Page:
I'm leaving in a little while here to take part in a clothing swap with some friends. We're all different sizes and shapes, but I figure that you never know what someone has been hiding in her closet that you might want to try out.
I'm usually pretty good and clearing out my wardrobe on a regular basis, so I don't have much to bring with me. Usually, my things end up at the local charity shop, and, if you read my post about my yarn basket, you'd know that I enjoy a good bargain, and that I love making "new to me" discoveries. I think it's the most fun form of recycling: making use of something that would otherwise end up in the trash.
In this spirit, I've decided that, rather than waiting until a new season to have a good clean out, I'm going to try to go through and clear things out on a regular basis. I'm getting into the habit of doing things a little at a time, thanks to an application a friend of mine introduced to me through Facebook called Mindbloom. I'm not one to load up on applications (Farmville... bleh...) but this is perfect for a person like me that easily gets stuck in her ways. So far, it's reminded me to do yoga every day, to clean one room every other day, to work on my blog and YouTube channel regularly, and to put money away regularly. Way better than looking after virtual cows, if you ask me!
The idea of trading and swapping has always been interesting to me. I love using freecycle.org, the online organization that helps people to trade items that are still useful that would otherwise end up in a landfill. I have to admit, I was a little addicted to it for a while. It's how I got our first microwave, our coffee table, a little side table in the living room, our ironing board, a huge body pillow (carefully cleaned), and our weedwacker, to name a few things. It's also how we got rid of our moving boxes, some candle-making supplies, and a George Foreman Grill (you gasp, but seriously, I couldn't stand the thing).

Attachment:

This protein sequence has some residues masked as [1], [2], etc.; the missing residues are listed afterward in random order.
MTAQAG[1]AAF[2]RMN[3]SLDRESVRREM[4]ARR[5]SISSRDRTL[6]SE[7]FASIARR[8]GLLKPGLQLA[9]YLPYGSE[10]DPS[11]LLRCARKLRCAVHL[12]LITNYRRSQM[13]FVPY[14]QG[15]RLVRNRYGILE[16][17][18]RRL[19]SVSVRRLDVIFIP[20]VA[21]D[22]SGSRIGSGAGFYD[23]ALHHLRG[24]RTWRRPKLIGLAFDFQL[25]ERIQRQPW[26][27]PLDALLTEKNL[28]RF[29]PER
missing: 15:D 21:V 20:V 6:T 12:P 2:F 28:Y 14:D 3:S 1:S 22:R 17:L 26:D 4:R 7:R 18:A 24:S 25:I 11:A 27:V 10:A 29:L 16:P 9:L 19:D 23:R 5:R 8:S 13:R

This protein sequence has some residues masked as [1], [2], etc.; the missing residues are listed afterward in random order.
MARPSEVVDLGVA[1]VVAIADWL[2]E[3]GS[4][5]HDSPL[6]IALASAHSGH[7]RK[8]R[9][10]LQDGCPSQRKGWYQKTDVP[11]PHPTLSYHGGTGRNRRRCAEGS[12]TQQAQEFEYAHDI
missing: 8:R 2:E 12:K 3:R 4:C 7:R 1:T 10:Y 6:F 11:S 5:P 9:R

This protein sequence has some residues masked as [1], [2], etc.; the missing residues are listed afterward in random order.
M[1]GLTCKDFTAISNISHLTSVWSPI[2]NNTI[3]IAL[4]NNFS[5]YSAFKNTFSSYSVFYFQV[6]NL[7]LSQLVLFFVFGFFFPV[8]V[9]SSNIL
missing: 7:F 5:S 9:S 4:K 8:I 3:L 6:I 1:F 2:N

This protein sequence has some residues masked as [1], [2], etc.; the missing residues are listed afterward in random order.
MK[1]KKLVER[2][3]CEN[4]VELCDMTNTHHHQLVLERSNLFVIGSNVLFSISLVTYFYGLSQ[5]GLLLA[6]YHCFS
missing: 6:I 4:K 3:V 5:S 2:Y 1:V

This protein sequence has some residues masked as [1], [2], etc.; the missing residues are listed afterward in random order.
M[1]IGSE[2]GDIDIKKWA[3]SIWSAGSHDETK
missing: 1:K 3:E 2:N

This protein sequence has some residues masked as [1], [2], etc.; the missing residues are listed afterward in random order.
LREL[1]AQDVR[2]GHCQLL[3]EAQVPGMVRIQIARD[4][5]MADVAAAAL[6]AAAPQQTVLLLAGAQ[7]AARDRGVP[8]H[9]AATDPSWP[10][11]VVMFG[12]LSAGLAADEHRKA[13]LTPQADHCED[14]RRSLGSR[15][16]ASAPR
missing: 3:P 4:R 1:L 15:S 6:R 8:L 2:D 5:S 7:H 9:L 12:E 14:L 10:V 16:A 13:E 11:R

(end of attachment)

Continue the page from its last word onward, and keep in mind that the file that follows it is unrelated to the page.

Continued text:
Anyway, I thought I'd have a look through my yarn to see what sort of things I've ended up with by purchasing from charity shops and through friends who are destashing. Here's what I came up with:
These sock yarn skeins were purchased through a destash on Etsy (except for the Bernat Cotton hanging out there at the back). I got them for a steal... something like $5 a skein. I did attempt to make a Multnomah shawl with some of it, but it ended up back in the basket. I have better plans for those skeins that will likely be more suitable.
This came home with me from the charity shop. Nice huh? I'm thinking it might be handspun, but it's sure purty. I'm pretty sure it's wool, but it's soft enough to make something that could be worn on my neck (I know that because I walked around the store with it tucked under my chin *grin*). I think that the pattern, 198 yards of heaven might be a perfect fit.
This is a ball of laceweight acrylic, I think. It's wound into a cake but has been squished and tumbled through my yarn basket, so it'll be a good time trying to find the end! I want to use it to make a lacy scarf called Silver Bells, that was formerly available at Knitting Fog Blog, but is now a free download on Ravelry... That is, once I find the courage to start untangling...
Not bad for a bit of hoking around someone's second hand stuff, huh? I think that it's worth having a look through the church yard sales and summer garage sales. It's only junk if it sits around doing nothing in your house, and it's only wasteful if you spend money you don't have on things you have no plans for.
The real test will be weather or not I'd be willing to part with my yarn in a true destash. I've swapped a few things here and there and... well... hrm. I guess we'll see. In some ways, having a big stash is kind of like getting new things every once in a while, because you forget you own some of those yarn balls, and it's a nice surprise when they work their way up to the surface...
Yeah... that didn't quite convince me, either. I'm working on it, ok?